What really matters in B2B relationships?

Customer needs are becoming more diverse and often change from day to day, putting enormous strain on the resources and capabilities of sales organizations. This often results in B2B companies over investing or under delivering for customers as changing needs outpace their capabilities. B2B companies often feel and experience that their customers “want it all” – cheaper, faster and better and find it hard to prioritize what really matters. The following case gives some insight on priorities across the value chain in a market that is highly mature, and where the remaining players know how to deliver on time with the right quality at a competitive price.

Prioritizing business drivers – what to improve?

A large industrial supplier of highly specialized products asked us to help identify the factors that would allow them to differentiate themselves from the competition. In a market where a range of suppliers are able to deliver quality on time, true game-changers are hard to come by without cutting the price to non-profitable levels. Therefore, we conducted quantitative interviews with current and potential customers, inferring importance of a range of business drivers from the customers’ own perception on one side – and statistical analysis on the other.

Figure 1: Importance of business drivers


*Calculated importance is found through statistical analysis. Partial Least Squares is used to discover the connection between each business driver and loyalty.
**Asked importance is found by simply asking customers how important they find each business driver.

Surprisingly, we see a rather large gap between what customers say is important, and what actually drives further satisfaction and loyalty. When asked, customers value the brand low in importance in order to put a high emphasis on delivery. At the same time, almost every customer was pleased with the delivery leaving only little room for improvement. Our analysis showed that the real differentiator when moving forward, apart from the actual product, was the brand. This does not mean that timely delivery is not important, only that the need here is fulfilled and that further improvement should be focused elsewhere. This is not an uncommon pattern in mature B2B markets, where basic needs already have been totally fulfilled. All suppliers are able to deliver quality on time, so differentiation has to come from somewhere else.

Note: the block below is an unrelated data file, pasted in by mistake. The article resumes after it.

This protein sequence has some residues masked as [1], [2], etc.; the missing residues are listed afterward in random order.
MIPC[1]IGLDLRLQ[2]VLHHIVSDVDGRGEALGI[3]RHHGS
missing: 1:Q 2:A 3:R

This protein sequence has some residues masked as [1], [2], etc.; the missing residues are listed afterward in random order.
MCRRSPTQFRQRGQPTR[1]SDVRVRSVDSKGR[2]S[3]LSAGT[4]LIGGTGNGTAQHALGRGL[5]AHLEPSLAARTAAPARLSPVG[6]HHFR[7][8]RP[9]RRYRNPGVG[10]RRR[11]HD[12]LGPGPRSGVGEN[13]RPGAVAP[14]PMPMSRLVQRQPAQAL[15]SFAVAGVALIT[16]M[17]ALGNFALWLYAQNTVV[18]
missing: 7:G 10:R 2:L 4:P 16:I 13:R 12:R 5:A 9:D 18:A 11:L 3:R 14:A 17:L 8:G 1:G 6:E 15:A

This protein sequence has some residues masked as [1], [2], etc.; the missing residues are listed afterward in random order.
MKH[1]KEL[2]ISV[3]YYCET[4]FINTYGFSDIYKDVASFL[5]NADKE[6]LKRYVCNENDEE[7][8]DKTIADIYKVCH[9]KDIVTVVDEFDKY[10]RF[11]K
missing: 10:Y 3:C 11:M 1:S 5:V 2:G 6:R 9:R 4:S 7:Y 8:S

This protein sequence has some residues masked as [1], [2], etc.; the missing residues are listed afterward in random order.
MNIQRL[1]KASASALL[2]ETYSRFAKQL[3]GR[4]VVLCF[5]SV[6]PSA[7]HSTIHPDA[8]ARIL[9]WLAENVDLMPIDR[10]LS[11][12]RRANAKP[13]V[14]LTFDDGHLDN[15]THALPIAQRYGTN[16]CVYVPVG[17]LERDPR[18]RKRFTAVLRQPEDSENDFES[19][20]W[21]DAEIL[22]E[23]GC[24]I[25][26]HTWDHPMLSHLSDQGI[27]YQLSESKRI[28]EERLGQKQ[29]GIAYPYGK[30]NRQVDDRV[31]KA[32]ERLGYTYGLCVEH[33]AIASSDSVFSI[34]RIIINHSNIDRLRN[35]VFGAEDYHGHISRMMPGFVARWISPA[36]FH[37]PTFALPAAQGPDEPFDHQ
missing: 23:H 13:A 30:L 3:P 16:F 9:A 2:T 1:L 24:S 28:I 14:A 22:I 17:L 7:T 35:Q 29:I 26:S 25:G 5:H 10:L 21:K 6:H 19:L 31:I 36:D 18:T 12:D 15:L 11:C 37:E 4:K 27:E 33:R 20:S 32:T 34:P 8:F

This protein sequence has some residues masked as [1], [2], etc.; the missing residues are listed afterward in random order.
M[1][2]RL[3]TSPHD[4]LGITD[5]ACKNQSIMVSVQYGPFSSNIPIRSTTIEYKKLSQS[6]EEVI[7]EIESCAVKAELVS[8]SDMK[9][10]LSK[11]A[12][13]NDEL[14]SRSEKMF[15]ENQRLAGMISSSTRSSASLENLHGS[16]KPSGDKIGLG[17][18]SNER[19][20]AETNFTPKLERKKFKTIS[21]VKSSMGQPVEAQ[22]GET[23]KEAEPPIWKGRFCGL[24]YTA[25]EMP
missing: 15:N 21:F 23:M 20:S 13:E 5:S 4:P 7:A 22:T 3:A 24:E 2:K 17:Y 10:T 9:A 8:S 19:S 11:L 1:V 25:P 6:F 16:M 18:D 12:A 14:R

Instead of initiating an endless pursuit of improving the already close-to-perfect delivery, the supplier started looking more in-depth at what could be done to improve brand perception while providing unique custom-made products. Going down this road allows the supplier to differentiate itself from the competition, without cutting price and quality.

Customers do not necessarily know what they want

If asked, the first things that come to mind are often the most obvious ones. But when choosing among a variety of suppliers who all provide a great baseline of services, other factors might be the real game-changers. As a result, businesses have to prioritize efforts instead of pursuing an endless fight for improvement in already well-performing factors. This is accomplished by taking advantage of the data and revealing the true differentiators.

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